Carlos: Fernando does a lot of the operations. He’s really good with hands-on needs. His background is mechanical engineering and aviation. So he maintains things. Myself, I focus on the creative side of things but also the people. I’m sort of the gate keeper, if you will, who comes into the team and makes sure we have the right environment to let things stay alive the way they should. And then Martín does all of the admin and all of the growth and strategy.
Martín: I do communications as well. My background is solely finance, accounting. I have zero hospitality background, but a good cog to the team; because at the end of the day what I focus on is everything from keeping the books and making sure that we’re invoicing, paying, etc., to really helping out with strategy of growth, helping out with really funding the business. Carlos and Fernando are day to day. I have another full-time job, but I’m involved, I would say, pretty heavily; because I speak to Carlos and Fernando every day.
BONJ: Tell us about the Carlitos menu. What do you usually offer?
Carlos: It’s a small menu. We focus on quality and a lot of precision. We sell barbecue tacos. I think any barbecue person will tell you that you really get graded on the quality of your brisket. It’s the hardest thing to make in the barbecue world, at least, from what I’ve experienced.
Our menu’s basically inspired by barbecue culture and Mexican culture. It’s about a 70-to-30 ratio. Essentially, our proteins are the barbecue element. We feel very confident about our meats, so we try to just keep it simple and balanced.
Our main items are tacos, and we offer three different ones: brisket, pulled pork, and chicken; then under quesatacos, we have an additional taco. It’s very special. This other taco started off being a vegetarian taco: tortilla, seared cheese, sweet plantains, and that’s our vegetarian taco. That one has a cult following, and it was the one that took the longest to develop; because we focus so much on our meats. Everything from being antibiotic free to cage free, and obviously the smoking aspect of it.
We also have other things, like Mexican street corn, which is very traditional. [Carlitos tries] to source local whenever possible, so we try to keep a nice carbon footprint as well. We also offer basics like guac and chips, we do all in-house pickling; all our salsas are made here from scratch. You will not find a can. We also sell a rice bowl, which is cilantro lime rice, choice of meat, and sweet plantains.
BONJ: What are some fan favorites on the truck?
Carlos: On our truck, we stick to our core menu. We offer tacos, including quesatacos, and Mexican street corn. We keep it tight.
Martín: I just want to add a word about the innovation part and the fan-favorite part; because a quesataco is not something most people have heard about, generally. And Carlitos does it differently than a lot of people are familiar with, anyway. We press our own tortillas. And that’s one of our biggest and most important principles—fresh, hand-pressed tortillas. In order to do that, we can’t really make four different sizes of it. We just make one size, because we really have to keep moving.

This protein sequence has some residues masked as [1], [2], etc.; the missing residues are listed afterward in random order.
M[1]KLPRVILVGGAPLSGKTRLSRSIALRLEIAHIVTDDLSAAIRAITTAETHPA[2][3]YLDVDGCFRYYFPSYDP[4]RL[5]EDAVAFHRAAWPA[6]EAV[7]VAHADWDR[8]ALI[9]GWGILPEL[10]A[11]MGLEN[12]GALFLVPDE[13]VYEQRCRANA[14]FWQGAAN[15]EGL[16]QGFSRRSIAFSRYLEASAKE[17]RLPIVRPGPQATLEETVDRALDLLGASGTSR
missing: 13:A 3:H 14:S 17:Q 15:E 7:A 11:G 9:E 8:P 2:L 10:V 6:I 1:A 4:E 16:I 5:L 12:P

We used to offer quesadillas; and we’d just grab two tortillas, cheese on each side, close them up, and hand them like that. But then we decided we needed to change it up. So we changed it to one tortilla exactly like the taco – open face – but grill the cheese on the tortilla first. It’s not that innovative, but no one does it. However, it really has become a fan favorite. People love it.
BONJ: What type of catering do you guys offer?
Carlos: We provide three different experiences. We have a package for smaller parties or for offices. For office settings, we do a minimum of 50 people. You can pick up here for smaller parties, we’ll get you what you need; but if we come to you, we ask that the party size be at least 50 people.
For the second package, we get a lot of phone calls about the trailer. So we offer that as well. That’s also available online. You can see the entire menu with all the truck fees and stuff.
Then we have a new one, which is a package that has been very popular in office settings. We built a “carrito,” which is a taco cart. It’s pretty much self-sufficient, we just need electricity, and we roll this into your party. You can either be indoors or outdoors. And we basically do everything there from scratch, tortillas from scratch. It’s really cool.
Martín: That idea came from Fernando saying, “Guys, if we’re gonna start bringing lunch to corporate cafeterias, let’s not use their cafeteria stations.” We didn’t want to do that. We wanted to be very different and have a different experience. So we built this little guy, the carrito. Instead of bringing a trailer and putting it outside, you can put that guy, the carrito, in any setting.
Carlos: It’s a really cool way to celebrate quinceañeras or sweet 16s, bar mitzvahs, all that stuff. The nice thing about that is the tortilla pressing happens right in front of you, so you get to see that whole thing. We sear the cheese in front of you, so you get to experience all that. You get to see it fresh, and you’re getting it right off the grill; and that’s the best time to have a taco. Fresh, hot tortilla, hot meat—you can eat it right away, and that’s the best.
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Photos: © Patrick Lombardi / Best of NJ
Food Truck & Catering Van Photos: Provided by Carlitos